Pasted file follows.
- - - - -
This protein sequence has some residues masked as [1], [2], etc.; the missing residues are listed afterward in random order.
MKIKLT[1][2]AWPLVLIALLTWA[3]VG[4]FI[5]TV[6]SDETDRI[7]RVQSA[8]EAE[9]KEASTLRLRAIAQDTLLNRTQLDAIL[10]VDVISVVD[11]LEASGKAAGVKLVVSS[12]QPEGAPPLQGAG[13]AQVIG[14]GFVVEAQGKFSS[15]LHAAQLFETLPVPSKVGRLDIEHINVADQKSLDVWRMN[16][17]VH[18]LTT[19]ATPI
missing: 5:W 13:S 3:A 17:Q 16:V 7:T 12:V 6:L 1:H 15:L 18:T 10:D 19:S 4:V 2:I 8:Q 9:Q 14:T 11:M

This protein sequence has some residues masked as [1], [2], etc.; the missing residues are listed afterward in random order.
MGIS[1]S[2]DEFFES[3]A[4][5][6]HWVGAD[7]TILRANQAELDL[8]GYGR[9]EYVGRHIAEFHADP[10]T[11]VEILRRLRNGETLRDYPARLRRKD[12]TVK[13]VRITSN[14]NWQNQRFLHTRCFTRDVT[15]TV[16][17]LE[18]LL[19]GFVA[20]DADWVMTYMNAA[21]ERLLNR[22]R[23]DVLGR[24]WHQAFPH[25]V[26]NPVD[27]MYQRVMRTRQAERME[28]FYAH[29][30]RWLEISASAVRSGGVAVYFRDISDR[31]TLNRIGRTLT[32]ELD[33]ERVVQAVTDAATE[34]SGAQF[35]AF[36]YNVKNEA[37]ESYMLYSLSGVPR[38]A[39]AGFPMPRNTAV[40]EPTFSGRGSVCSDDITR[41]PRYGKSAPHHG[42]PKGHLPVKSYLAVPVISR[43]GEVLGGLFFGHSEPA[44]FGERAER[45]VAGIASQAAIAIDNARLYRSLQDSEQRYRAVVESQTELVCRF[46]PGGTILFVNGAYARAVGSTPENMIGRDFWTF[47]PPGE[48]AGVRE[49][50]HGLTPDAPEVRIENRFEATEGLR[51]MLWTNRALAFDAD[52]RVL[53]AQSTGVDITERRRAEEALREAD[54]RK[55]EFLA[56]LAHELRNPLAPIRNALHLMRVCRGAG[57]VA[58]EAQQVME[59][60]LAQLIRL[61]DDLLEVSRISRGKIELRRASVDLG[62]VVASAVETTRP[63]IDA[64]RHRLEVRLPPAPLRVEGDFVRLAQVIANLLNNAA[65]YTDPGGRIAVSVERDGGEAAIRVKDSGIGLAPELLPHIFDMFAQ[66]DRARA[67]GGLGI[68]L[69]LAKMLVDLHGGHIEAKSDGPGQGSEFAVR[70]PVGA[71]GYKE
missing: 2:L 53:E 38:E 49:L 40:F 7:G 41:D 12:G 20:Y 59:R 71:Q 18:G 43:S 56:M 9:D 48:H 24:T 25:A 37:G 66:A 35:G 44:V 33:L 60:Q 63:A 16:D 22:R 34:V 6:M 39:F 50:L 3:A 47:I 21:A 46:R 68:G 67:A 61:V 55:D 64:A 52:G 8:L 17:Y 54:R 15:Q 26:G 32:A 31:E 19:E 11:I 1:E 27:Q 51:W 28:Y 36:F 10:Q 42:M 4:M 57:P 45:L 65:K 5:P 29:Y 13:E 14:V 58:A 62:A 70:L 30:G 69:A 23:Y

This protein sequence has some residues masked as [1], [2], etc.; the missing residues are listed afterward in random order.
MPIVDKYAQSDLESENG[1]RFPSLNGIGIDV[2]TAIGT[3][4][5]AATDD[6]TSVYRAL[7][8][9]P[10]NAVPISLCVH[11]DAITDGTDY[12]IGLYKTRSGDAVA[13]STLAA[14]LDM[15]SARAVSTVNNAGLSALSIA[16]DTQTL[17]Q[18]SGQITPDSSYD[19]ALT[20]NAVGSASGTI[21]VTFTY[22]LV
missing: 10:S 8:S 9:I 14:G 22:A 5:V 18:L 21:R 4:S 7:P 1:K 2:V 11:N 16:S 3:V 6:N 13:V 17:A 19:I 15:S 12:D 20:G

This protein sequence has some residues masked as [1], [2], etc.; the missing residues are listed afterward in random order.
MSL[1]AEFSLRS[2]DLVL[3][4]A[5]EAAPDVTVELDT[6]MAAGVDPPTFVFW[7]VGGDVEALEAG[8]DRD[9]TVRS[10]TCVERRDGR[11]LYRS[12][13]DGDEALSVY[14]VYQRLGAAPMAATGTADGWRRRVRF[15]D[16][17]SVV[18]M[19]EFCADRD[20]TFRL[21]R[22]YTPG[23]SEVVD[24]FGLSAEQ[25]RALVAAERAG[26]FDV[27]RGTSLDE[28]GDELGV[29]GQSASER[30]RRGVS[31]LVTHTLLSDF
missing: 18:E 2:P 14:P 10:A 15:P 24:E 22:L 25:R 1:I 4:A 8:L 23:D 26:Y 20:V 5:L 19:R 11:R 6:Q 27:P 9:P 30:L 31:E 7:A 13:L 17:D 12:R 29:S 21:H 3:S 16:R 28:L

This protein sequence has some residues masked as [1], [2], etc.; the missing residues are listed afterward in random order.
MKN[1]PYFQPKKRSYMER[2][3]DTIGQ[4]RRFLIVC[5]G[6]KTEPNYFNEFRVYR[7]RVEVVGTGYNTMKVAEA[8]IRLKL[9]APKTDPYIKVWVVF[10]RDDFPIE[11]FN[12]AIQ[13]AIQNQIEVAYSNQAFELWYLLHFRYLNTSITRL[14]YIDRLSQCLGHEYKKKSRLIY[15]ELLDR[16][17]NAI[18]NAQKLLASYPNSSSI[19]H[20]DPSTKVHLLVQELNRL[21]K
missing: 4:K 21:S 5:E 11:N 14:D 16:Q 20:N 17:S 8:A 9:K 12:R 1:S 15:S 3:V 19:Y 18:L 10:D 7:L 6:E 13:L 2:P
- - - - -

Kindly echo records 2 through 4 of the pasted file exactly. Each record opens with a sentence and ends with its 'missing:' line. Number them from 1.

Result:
This protein sequence has some residues masked as [1], [2], etc.; the missing residues are listed afterward in random order.
MGIS[1]S[2]DEFFES[3]A[4][5][6]HWVGAD[7]TILRANQAELDL[8]GYGR[9]EYVGRHIAEFHADP[10]T[11]VEILRRLRNGETLRDYPARLRRKD[12]TVK[13]VRITSN[14]NWQNQRFLHTRCFTRDVT[15]TV[16][17]LE[18]LL[19]GFVA[20]DADWVMTYMNAA[21]ERLLNR[22]R[23]DVLGR[24]WHQAFPH[25]V[26]NPVD[27]MYQRVMRTRQAERME[28]FYAH[29][30]RWLEISASAVRSGGVAVYFRDISDR[31]TLNRIGRTLT[32]ELD[33]ERVVQAVTDAATE[34]SGAQF[35]AF[36]YNVKNEA[37]ESYMLYSLSGVPR[38]A[39]AGFPMPRNTAV[40]EPTFSGRGSVCSDDITR[41]PRYGKSAPHHG[42]PKGHLPVKSYLAVPVISR[43]GEVLGGLFFGHSEPA[44]FGERAER[45]VAGIASQAAIAIDNARLYRSLQDSEQRYRAVVESQTELVCRF[46]PGGTILFVNGAYARAVGSTPENMIGRDFWTF[47]PPGE[48]AGVRE[49][50]HGLTPDAPEVRIENRFEATEGLR[51]MLWTNRALAFDAD[52]RVL[53]AQSTGVDITERRRAEEALREAD[54]RK[55]EFLA[56]LAHELRNPLAPIRNALHLMRVCRGAG[57]VA[58]EAQQVME[59][60]LAQLIRL[61]DDLLEVSRISRGKIELRRASVDLG[62]VVASAVETTRP[63]IDA[64]RHRLEVRLPPAPLRVEGDFVRLAQVIANLLNNAA[65]YTDPGGRIAVSVERDGGEAAIRVKDSGIGLAPELLPHIFDMFAQ[66]DRARA[67]GGLGI[68]L[69]LAKMLVDLHGGHIEAKSDGPGQGSEFAVR[70]PVGA[71]GYKE
missing: 2:L 53:E 38:E 49:L 40:F 7:G 41:D 12:G 20:Y 59:R 71:Q 18:G 43:S 56:M 9:D 48:H 24:T 25:A 37:G 66:A 35:G 44:V 33:L 60:Q 63:A 16:D 22:R 34:V 6:M 39:F 50:L 3:A 47:I 21:A 46:R 68:G 67:A 61:V 55:D 64:A 52:G 8:L 17:Y 54:R 15:Q 26:G 32:A 31:E 19:E 11:I 1:E 27:Q 51:W 28:Y 36:F 10:Q 42:M 4:M 57:P 45:L 65:K 5:P 29:Y 13:E 14:V 58:A 62:A 70:L 30:G 69:A 23:Y

This protein sequence has some residues masked as [1], [2], etc.; the missing residues are listed afterward in random order.
MPIVDKYAQSDLESENG[1]RFPSLNGIGIDV[2]TAIGT[3][4][5]AATDD[6]TSVYRAL[7][8][9]P[10]NAVPISLCVH[11]DAITDGTDY[12]IGLYKTRSGDAVA[13]STLAA[14]LDM[15]SARAVSTVNNAGLSALSIA[16]DTQTL[17]Q[18]SGQITPDSSYD[19]ALT[20]NAVGSASGTI[21]VTFTY[22]LV
missing: 10:S 8:S 9:I 14:G 22:A 5:V 18:L 21:R 4:S 7:P 1:K 2:V 11:N 16:S 3:V 6:N 13:V 17:A 19:I 15:S 12:D 20:G

This protein sequence has some residues masked as [1], [2], etc.; the missing residues are listed afterward in random order.
MSL[1]AEFSLRS[2]DLVL[3][4]A[5]EAAPDVTVELDT[6]MAAGVDPPTFVFW[7]VGGDVEALEAG[8]DRD[9]TVRS[10]TCVERRDGR[11]LYRS[12][13]DGDEALSVY[14]VYQRLGAAPMAATGTADGWRRRVRF[15]D[16][17]SVV[18]M[19]EFCADRD[20]TFRL[21]R[22]YTPG[23]SEVVD[24]FGLSAEQ[25]RALVAAERAG[26]FDV[27]RGTSLDE[28]GDELGV[29]GQSASER[30]RRGVS[31]LVTHTLLSDF
missing: 18:E 2:P 14:P 10:A 15:P 24:E 22:L 25:R 1:I 4:A 8:L 23:D 26:Y 20:V 5:L 19:R 11:R 6:Q 27:P 9:P 30:L 31:E 7:A 13:L 17:D 12:R 29:S 21:H 3:S 16:R 28:L